An Irish busker (Glen Hansard) meets a Czech immigrant (Markéta Irglová) on the streets of Dublin and they connect through music. Over a week they play, write and eventually record music together. At times romantic, this is more than just a romance. It is one of those rare films to capture the allusive feeling of sharing a deep, if only brief, bond with someone. Hansard and Irglová are musicians in real life and wrote the songs featured in the film. The dialogue is sparse, but feels real and the music is beautiful and emotional. This is a movie to treasure.

“Sweeney Todd”
Tim Burton’s brooding, bloody adaptation of Stephen Sondheim’s darkest musical is a wholly original blend of horror, tragedy, satire and the blackest comedy around. A barber (Johnny Depp) whose life was destroyed by a corrupt judge (Alan Rickman) decides to take his vengeance on all of humanity. That the whole film is set to song makes the proceeding all the more unsettling. Depp, who has a surprisingly good singing voice, is brilliant as the title character and Burton’s visuals are extraordinary. An acquired taste for sure, but this is a film to savor for those who take their film’s black.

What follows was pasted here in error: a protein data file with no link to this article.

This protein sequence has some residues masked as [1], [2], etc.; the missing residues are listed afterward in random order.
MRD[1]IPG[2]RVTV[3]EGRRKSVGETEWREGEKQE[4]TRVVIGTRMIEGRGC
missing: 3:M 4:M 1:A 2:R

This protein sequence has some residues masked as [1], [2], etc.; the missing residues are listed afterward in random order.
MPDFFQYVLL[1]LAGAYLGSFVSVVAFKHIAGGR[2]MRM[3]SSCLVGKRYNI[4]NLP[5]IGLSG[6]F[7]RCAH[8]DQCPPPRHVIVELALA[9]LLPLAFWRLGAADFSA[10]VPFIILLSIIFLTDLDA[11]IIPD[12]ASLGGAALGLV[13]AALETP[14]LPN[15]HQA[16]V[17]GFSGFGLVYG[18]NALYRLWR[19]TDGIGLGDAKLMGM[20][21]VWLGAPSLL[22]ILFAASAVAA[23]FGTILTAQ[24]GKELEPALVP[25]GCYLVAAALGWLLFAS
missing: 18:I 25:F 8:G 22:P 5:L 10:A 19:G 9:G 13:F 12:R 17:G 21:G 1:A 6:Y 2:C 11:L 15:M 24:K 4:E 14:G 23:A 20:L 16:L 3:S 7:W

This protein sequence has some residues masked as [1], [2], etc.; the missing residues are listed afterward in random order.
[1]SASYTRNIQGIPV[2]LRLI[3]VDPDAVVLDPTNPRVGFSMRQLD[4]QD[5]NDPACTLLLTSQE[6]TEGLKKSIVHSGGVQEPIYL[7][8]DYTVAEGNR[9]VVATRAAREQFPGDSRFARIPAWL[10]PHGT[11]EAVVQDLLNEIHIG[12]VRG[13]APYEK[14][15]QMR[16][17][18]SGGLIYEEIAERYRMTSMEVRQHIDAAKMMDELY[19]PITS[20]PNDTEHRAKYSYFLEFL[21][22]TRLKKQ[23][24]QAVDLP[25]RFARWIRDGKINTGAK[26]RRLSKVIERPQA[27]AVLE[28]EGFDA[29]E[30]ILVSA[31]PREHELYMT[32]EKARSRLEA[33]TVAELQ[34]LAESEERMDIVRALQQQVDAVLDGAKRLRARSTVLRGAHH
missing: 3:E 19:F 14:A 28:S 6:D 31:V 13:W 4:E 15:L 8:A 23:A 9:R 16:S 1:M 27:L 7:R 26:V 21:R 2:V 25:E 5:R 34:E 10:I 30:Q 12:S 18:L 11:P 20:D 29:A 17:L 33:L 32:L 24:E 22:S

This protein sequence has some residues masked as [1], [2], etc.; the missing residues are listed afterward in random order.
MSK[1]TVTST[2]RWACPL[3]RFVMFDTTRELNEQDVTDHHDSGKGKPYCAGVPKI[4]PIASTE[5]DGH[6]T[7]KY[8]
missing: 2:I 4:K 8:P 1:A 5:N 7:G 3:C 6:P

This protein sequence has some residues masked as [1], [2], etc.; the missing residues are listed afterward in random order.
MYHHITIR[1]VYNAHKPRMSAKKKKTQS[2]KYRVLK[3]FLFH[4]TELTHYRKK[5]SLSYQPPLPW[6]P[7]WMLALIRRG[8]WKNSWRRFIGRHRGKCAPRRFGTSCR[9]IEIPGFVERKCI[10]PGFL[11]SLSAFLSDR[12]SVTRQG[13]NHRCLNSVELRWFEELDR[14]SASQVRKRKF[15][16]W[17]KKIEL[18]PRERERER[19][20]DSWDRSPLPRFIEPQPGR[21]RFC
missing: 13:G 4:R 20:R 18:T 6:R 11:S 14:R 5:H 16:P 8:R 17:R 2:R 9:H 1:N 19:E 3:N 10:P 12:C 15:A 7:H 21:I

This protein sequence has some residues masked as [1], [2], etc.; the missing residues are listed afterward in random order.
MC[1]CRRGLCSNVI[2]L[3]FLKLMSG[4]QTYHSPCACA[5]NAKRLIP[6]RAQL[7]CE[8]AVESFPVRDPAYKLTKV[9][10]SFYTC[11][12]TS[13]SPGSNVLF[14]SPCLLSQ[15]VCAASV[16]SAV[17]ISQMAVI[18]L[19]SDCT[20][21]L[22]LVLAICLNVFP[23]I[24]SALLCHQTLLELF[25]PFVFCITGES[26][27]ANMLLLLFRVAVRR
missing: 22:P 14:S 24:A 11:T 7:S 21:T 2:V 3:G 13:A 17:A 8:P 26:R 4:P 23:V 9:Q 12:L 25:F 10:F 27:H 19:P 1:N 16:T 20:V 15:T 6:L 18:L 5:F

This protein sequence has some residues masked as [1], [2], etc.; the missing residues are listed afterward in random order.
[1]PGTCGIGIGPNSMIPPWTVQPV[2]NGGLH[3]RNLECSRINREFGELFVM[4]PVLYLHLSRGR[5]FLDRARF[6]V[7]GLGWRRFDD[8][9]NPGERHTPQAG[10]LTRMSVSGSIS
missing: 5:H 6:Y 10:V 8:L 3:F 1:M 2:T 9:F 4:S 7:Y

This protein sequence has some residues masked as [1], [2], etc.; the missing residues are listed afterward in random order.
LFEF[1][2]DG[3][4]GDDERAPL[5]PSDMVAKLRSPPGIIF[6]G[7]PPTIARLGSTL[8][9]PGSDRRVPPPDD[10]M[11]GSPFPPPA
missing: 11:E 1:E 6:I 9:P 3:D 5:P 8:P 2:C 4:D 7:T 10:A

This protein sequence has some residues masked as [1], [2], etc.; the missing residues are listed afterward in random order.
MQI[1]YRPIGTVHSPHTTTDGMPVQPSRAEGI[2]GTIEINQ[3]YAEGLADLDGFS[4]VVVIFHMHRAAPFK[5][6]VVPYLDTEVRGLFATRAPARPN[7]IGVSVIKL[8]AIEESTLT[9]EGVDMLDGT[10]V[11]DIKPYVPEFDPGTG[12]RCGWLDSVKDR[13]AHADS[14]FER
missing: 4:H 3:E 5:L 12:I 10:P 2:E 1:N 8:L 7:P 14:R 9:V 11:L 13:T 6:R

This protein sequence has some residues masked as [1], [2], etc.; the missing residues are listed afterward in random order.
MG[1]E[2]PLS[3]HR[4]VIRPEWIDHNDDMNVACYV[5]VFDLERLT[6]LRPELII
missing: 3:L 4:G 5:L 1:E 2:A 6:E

Coming out of the Pixar studio, this is a great movie. Not a great kids’ movie, not a great animated movie, simple a great movie. Too often animated features go for bright colors and slapstick humor and nothing more. Pixar’s films are colorful and have their share of slapstick, but their films are filled with a lot of heart and know that you don’t need to condescend to children. The story of a rat with natural cooking abilities that guides a hapless kitchen hand to culinary greatness is basic enough, but the film is full of wit, intellect and surprising emotion.